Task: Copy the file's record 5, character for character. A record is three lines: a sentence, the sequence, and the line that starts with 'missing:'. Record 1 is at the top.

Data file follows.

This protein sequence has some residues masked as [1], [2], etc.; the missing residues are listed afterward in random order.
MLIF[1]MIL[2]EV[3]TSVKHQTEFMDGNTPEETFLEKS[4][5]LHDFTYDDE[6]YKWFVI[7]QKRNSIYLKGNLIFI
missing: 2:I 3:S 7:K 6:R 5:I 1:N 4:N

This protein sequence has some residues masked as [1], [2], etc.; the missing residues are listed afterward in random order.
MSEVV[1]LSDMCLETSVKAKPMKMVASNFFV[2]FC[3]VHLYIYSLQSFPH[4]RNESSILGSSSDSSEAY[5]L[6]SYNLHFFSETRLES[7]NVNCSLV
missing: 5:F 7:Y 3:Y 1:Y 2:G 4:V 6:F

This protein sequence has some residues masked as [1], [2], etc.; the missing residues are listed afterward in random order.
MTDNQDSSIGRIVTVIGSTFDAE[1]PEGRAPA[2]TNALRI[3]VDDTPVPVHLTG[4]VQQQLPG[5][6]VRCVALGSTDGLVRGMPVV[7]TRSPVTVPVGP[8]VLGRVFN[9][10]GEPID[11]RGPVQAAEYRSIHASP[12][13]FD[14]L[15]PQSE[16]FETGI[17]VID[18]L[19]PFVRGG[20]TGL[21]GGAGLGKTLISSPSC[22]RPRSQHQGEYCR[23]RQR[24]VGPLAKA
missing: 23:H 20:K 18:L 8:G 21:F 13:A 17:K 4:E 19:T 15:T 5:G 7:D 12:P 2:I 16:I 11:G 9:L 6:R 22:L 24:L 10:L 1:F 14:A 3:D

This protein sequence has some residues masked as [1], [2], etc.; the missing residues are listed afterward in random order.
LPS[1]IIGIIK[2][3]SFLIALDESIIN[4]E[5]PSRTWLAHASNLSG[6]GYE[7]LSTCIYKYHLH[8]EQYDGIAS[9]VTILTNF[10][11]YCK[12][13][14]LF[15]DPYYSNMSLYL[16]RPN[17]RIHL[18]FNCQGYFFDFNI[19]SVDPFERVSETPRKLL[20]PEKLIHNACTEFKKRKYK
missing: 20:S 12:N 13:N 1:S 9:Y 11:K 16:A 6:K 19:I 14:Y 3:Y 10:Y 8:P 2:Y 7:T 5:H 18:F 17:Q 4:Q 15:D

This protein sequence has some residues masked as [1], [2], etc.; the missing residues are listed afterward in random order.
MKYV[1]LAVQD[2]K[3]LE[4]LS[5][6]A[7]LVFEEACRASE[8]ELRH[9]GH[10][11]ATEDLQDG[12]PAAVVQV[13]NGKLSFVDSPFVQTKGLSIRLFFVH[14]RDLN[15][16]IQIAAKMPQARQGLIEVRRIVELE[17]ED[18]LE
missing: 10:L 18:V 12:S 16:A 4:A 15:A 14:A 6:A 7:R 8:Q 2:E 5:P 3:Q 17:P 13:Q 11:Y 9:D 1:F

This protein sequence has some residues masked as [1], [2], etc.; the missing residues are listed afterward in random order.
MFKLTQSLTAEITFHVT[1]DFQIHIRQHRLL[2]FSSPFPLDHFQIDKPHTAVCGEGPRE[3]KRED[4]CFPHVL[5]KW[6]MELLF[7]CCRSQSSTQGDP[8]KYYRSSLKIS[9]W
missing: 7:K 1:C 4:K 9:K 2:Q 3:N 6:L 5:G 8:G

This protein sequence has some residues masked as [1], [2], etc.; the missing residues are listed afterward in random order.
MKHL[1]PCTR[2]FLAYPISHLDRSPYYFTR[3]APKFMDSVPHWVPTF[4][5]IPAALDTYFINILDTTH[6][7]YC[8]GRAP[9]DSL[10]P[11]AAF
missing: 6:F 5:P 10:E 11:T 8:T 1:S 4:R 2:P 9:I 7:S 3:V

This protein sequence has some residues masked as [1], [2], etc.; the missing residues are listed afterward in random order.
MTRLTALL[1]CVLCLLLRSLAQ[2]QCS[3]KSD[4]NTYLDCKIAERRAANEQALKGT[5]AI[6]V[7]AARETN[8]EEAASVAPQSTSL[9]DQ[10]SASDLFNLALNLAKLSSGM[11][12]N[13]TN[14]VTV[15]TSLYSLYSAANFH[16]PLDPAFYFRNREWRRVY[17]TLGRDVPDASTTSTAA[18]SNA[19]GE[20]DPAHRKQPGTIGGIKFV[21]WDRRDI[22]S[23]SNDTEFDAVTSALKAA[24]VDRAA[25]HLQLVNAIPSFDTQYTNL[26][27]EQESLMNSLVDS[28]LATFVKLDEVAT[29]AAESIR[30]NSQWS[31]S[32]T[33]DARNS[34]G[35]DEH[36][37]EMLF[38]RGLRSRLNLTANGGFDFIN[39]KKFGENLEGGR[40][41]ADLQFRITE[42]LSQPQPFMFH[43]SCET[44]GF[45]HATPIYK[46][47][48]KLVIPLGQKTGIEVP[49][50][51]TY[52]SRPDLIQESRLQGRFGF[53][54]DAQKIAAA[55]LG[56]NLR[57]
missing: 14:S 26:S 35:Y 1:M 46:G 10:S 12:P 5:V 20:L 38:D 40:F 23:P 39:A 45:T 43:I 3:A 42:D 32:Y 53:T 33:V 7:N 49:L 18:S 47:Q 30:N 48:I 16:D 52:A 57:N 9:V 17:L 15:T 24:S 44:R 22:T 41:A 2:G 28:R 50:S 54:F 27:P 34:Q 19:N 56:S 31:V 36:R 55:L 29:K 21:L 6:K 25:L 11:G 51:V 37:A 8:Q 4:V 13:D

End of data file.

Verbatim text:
This protein sequence has some residues masked as [1], [2], etc.; the missing residues are listed afterward in random order.
MKYV[1]LAVQD[2]K[3]LE[4]LS[5][6]A[7]LVFEEACRASE[8]ELRH[9]GH[10][11]ATEDLQDG[12]PAAVVQV[13]NGKLSFVDSPFVQTKGLSIRLFFVH[14]RDLN[15][16]IQIAAKMPQARQGLIEVRRIVELE[17]ED[18]LE
missing: 10:L 18:V 12:S 16:A 4:A 15:A 14:A 6:A 7:R 8:Q 2:E 5:P 3:Q 17:P 13:Q 11:Y 9:D 1:F